Section II. Status of Religious Freedom

Legal/Policy Framework

The law provides for freedom of religion, and the Government generally respects this right in practice. The Government at all levels strives to protect and promote this right in full and does not tolerate its abuse, either by governmental or private actors. The law provides for the freedom to change one's religion or belief. The 2001 Anti-Terrorism, Crime, and Security Act covers "religiously aggravated offenses," based on existing assault, harassment, criminal damage, and public order offenses. Those convicted of "religiously aggravated offenses" face higher maximum penalties where there is evidence of religious hostility in connection with a crime. According to the Crown Prosecution Service's annual report for 2002-03 (published in March), 18 cases were prosecuted under this law between December 2001 (when the law took effect) and the end of March 2003. Of these cases, eight resulted in a conviction on a religiously aggravated charge, two in conviction on a nonaggravated charge, one was advised before charges were brought that there was insufficient evidence to proceed, and seven were acquitted or prosecution was otherwise discontinued.

There are two established (or state) churches, the Church of England (Anglican) and the Church of Scotland (Presbyterian). The monarch is the "Supreme Governor" of the Church of England and always must be a member of the Church and promise to uphold it. The monarch's connection with the Church of England is the subject of ongoing public debate. In 2003 a nongovernmental Commission on the Future of the Monarchy called for the Queen to be stripped of the title of Supreme Governor.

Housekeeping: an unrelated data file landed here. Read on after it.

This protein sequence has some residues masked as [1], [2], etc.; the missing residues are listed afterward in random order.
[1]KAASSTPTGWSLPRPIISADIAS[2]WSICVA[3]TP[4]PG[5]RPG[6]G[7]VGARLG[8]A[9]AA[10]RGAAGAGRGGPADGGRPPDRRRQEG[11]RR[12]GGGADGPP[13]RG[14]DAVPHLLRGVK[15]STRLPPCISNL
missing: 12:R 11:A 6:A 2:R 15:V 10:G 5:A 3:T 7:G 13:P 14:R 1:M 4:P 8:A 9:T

The monarch appoints Church of England officials on the advice of the Prime Minister and the Crown Appointments Commission, which includes lay and clergy representatives. The Church of Scotland appoints its own office bearers, and its affairs are not subject to any civil authority. The Church in Wales, the Scottish Episcopal Church, and the Church of Ireland are members of the Anglican Communion. There are no established churches in Wales or Northern Ireland. A February 2001 Home Office study suggested that the establishment status of the Church of England causes "religious disadvantage" to other religious communities. Those who believe that their freedom of religion has been infringed have the right to appeal to the courts for relief.

The Government has indicated it has no plans to move towards disestablishment of the Church unless both the Church and the public favor such a move, and takes the view that establishment is deeply embedded in the nation's history and in no way indicates a lack of respect for other faiths. Official events take an inclusive approach; for example, the national Remembrance Day Service, conducted under the auspices of the Church of England, also includes representatives of a broad range of faiths. The Government makes efforts to address specific needs of different faith communities, such as the Foreign and Commonwealth Office's provision of a special hajj delegation to provide consular and medical assistance to British Muslims on pilgrimage in Saudi Arabia.